2011/3/1 火曜日

入試問題不正〜この答えですぐばれる

Filed under: life in Japan,学校,日本語,翻訳業,英語一般 — admin @ 7:55:07

京都大学の入試問題が試験中にYahooの知恵袋にでたことで世間が騒いでいるが、すぐばれるはず。意味の合った答えなら仕方がないが、この答えは間違っているだけではなく、Google翻訳機能の結果とほぼ一致。受験中の機械翻訳はありえない。

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ちなみに、英作文に「正しい」1つの答えが滅多にない。2人の受験生がぴったり同じ答えをだせば、あやしい。

カンニング術に時間をかかないで、英文に時間をかけましょう。

2011/2/24 木曜日

Bilingualism 2カ国語でボケ防止

Filed under: English entries,国際家族,,英語一般 — admin @ 8:43:26

An article in the Daily Yomiuri today, “Speaking 2 Languages Protects the Brain,” reporting an announcement at the American Association for the Advancement of Science, says that bilingualism can delay Alzheimer onset by almost 5 years. The reason is that it keeps the brain busy. (Ellen Bialystok of York University in Canada)

“When you’re speaking, all the languages you speak are turned on…the brain…allows you to limit interference from one language when speaking in the other.”(Amy Weinberg, University of Maryland)

So it takes work to say anything! Speaking in one language means actively not speaking in another one.

“Bilinguals simply acquire specific types of expertise to help them attend to critical tasks and ignore irrelevant information,” explains Judith Kroll, from Penn State University. So this makes bilinguals, or people who merely use more than one language,  better at multitasking, too.

The article ends by saying that the ability to speak multiple languages does not make you more intelligent. That may be the “irrelevant information” I choose to ignore here!

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2011/2/17 木曜日

10,000時間。それだけでいい!

Filed under: books,日本語,,英語一般 — admin @ 17:21:59

先週、マルコム・グラッドウェル 著『天才!成功する人々の法則』を読みました。日本語のタイトルは大げさですが、たしかに天才の法則を教えてくれます。それは、「天才」として知られる人々(音楽であろうが、野球であろうが、なんであろうが)を調べて見ると大体全員が1万時間の練習を積んでいるそうです。著者の計算では10年間毎日まとまった時間を練習すれば、「天才」になれる可能性があります。だから、産まれ持った才能よりは人間の成功は努力にあるらしいです。

(ちなみに4000時間で力はつく、6000時間でかなり上手くできるようになるだそうです。)

さて、今日本屋さんに行って、英語学習の本を調べてきました。たくさんありますね。気づいたのは、よく売れている本の題名には「〜だけ!」「すべて!」「確実!」「しっかり」などが入っています。つまり、この本を買えば=英語ができるようになるという印象です。

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遠田和子と一緒に作った本(そして、遠田さんが一人で作った本)は上記のような言葉をタイトルに入れないようにしています。自分たちの知識はインスタントでもなければ、1冊の本を読むだけで英語ができるようになることはあり得ないことです。しかし、著者の長年の経験を元に時間をかけて愛情を注いで書いた本を読んでいただいて、英語好きな読者の皆さんが英語の天才になるための1万時間がより効率の良いものであることを願っています。

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2011/2/10 木曜日

Audiobooks! 英語を聞く!

Filed under: books,cyberspace,English entries,英語一般 — admin @ 17:12:22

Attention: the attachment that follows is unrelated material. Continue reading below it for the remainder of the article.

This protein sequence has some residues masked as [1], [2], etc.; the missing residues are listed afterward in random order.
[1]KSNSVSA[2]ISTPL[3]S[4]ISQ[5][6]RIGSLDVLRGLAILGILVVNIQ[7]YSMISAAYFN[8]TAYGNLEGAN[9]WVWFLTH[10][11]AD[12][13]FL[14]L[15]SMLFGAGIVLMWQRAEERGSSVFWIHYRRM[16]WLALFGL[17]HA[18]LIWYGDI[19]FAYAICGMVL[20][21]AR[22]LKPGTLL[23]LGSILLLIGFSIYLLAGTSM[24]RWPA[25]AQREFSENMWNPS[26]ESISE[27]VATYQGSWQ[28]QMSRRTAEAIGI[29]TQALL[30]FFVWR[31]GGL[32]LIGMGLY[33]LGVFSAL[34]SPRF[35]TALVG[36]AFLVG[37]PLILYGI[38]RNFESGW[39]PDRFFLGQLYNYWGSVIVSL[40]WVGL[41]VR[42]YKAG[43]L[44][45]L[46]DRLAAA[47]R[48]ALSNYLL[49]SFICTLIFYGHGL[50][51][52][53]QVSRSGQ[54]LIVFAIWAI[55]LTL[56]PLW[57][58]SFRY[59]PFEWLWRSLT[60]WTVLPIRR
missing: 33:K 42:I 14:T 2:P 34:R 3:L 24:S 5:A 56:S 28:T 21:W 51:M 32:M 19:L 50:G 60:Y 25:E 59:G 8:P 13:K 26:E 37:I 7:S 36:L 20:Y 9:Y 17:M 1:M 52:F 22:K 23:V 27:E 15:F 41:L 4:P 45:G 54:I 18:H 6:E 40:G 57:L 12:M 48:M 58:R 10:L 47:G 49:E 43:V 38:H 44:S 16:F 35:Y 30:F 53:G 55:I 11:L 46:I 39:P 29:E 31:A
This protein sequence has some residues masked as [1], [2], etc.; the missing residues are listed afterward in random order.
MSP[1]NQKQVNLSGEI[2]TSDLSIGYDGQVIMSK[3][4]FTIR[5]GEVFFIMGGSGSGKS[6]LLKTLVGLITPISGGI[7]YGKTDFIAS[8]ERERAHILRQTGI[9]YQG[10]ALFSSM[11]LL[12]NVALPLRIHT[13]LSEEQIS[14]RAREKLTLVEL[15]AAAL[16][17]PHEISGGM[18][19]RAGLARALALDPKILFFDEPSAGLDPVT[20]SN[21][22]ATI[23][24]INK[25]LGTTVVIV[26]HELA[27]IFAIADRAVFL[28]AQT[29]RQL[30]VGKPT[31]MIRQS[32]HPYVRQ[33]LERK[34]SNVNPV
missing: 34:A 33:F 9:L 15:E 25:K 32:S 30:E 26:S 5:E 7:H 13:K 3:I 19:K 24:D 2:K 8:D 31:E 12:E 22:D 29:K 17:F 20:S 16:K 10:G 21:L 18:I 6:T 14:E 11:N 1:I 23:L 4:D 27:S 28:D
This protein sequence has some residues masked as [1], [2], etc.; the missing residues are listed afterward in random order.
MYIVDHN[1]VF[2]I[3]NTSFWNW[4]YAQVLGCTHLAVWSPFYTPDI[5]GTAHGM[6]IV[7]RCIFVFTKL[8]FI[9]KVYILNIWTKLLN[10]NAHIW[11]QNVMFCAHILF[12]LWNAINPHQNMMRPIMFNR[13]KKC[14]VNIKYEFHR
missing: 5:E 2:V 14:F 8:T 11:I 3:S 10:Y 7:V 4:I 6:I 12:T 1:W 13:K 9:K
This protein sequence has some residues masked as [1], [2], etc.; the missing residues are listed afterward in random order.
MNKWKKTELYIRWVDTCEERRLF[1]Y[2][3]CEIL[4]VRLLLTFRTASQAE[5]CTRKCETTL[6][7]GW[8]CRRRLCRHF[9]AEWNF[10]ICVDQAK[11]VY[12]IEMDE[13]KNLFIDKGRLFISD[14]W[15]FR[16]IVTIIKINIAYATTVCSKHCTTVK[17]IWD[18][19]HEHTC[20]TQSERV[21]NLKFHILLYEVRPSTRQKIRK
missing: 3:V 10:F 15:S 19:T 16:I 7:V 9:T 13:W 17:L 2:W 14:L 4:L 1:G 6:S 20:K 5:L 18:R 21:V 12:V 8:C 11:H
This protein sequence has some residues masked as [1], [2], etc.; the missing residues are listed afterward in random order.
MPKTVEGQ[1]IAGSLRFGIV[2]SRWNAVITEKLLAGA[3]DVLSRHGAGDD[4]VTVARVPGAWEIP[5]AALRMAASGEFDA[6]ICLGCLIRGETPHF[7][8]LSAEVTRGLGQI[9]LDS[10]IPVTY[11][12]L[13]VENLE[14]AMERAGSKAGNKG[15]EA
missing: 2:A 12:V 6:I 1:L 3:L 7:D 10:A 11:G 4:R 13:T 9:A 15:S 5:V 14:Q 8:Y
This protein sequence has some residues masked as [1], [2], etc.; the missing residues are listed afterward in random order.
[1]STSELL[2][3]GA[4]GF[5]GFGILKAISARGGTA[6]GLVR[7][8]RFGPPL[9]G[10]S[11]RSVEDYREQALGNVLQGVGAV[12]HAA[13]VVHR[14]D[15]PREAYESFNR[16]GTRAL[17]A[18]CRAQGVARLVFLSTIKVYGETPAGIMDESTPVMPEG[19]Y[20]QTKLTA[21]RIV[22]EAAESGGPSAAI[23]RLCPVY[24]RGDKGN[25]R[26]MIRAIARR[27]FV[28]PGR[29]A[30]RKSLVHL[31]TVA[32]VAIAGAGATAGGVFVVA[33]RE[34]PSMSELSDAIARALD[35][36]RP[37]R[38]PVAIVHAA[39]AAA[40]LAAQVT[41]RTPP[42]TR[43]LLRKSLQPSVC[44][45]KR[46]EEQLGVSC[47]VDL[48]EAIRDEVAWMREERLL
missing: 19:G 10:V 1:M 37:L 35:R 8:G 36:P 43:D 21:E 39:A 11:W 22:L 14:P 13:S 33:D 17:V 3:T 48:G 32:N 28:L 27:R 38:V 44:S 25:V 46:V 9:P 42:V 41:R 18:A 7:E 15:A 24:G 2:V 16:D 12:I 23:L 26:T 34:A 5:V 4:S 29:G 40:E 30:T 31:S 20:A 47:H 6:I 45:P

My new iPod is keeping me busy. Besides containing all of my Kindle books, there is also an Audiobook app. I paid a big 115 yen extra for the premium version. But there is a free version, too.

Public domain audio recordings can be downloaded with a single touch, for your listening pleasure.

Look forward to further discussion of Audiobooks and other fun & free English sources on the One Chapter Reading Club blog

…coming soon!

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2010/11/29 月曜日

This Christmas, Last Christmasの分かれ道

Filed under: 国際家族,日本語,翻訳業,英語一般 — admin @ 16:57:39

我が家の最近の話題、「今年」と「来年」の使い分けです。

簡単と思うでしょうが、文化の違いで分からなくなることがよくあります。

日本語はカレンダー通りで良いです。2010のクリスマスは2010年1月1日まで2010年12月31日まで「今年のクリスマス」です。2011年1月1日から「去年のクリスマス」に自動的変わります。

which way is this Christmas heading?

さて、英語はどうでしょうか。英語は「今年」と「去年」よりは”this”と”last,”あるいは “next”で区別します。2010年秋頃から2010年クリスマスが”this Christmas”になって、2011年の春頃までその状態が続きます。暖かくなると”last Christmas”へといつの間にか変わります。夏頃存在するのは”last Christmas” (2010年)と”next Christmas” (2011年)。そしてまた秋になると”next Christmas”が”this Christmas”に進化します。

この違いに気づくのはかなりの年月がかかりました。主人いわく、「youだけがおかしいと思った。」

また不思議なことにアメリカ1年半在住の娘がしっかりとthis, last, nextに慣れてしまいました。私が「来年の春」と言ったら、2012年の春として受け取りました。「なんだ、this coming springと言えばはっきりしたのに」と言われてしまいました。

which way is this Christmas heading?

マック、PC、ネットブック、iPhone、iPad、エクスペリア、スマートフォーン

Filed under: English entries,日本語,,翻訳業,英語一般 — admin @ 8:32:55

上記のようなデバイスさえあれば、何でもできちゃう、という時代になっています。持っている方の使用目的はさまざまでしょうが、英語関係はどうですか。実は我々が毎日、当然のように使っているパソコンやケータイにはあまり知られていない英語「力」があります。

『Google英文ライティング』遠田和子著と『なるほど英語ライティング』遠田和子・岩渕デボラ共著の新作は来年2月発売予定。今までは『英語を書く」という視点だったが、今度は英語リーディングです。今までの作品と変わっていないところは「分かりやすい」解説と「無料」な英語題材の提供。新しい焦点は仕事や学習だけではなく、それよりも個人の英語の楽しみかたです。英語が楽しいはずがないと思う方こそ、是非読んでいただきたいです。

詳細が決まり次第、ここで報告します。

Look forward to a new book on English reading by Kazuko Enda and Deborah Iwabuchi. Writing and translating English are what we all do as a part of our work and study, but reading is a personal manner. Find out how the devices you own and use in your everyday life are all you need to enter the modern age of ebooks and online English reading.

Check in periodically to get all the details for this new book scheduled to go on sale February 2011!

2010/11/22 月曜日

Back in the old days in Japan

Filed under: English entries,life in Japan,翻訳業,英語一般 — admin @ 13:38:56

Every few years I have the urge to check up on Frederik Schodt who translated Four Immigrants by Henry Kiyama. The story is of turn-of-the-century Japanese immigrants in the US, something that there is very little documentation of, AND it is a comic book. Fun and educational. Kiyama wrote it in a combination of  Japanese-meant-to-be-Japanese and Japanese-meant-to-be English. This is actually rather easy to accomplish in Japanese. English is a little trickier though, and the translation is very cleverly executed so you can tell which is supposed to be which.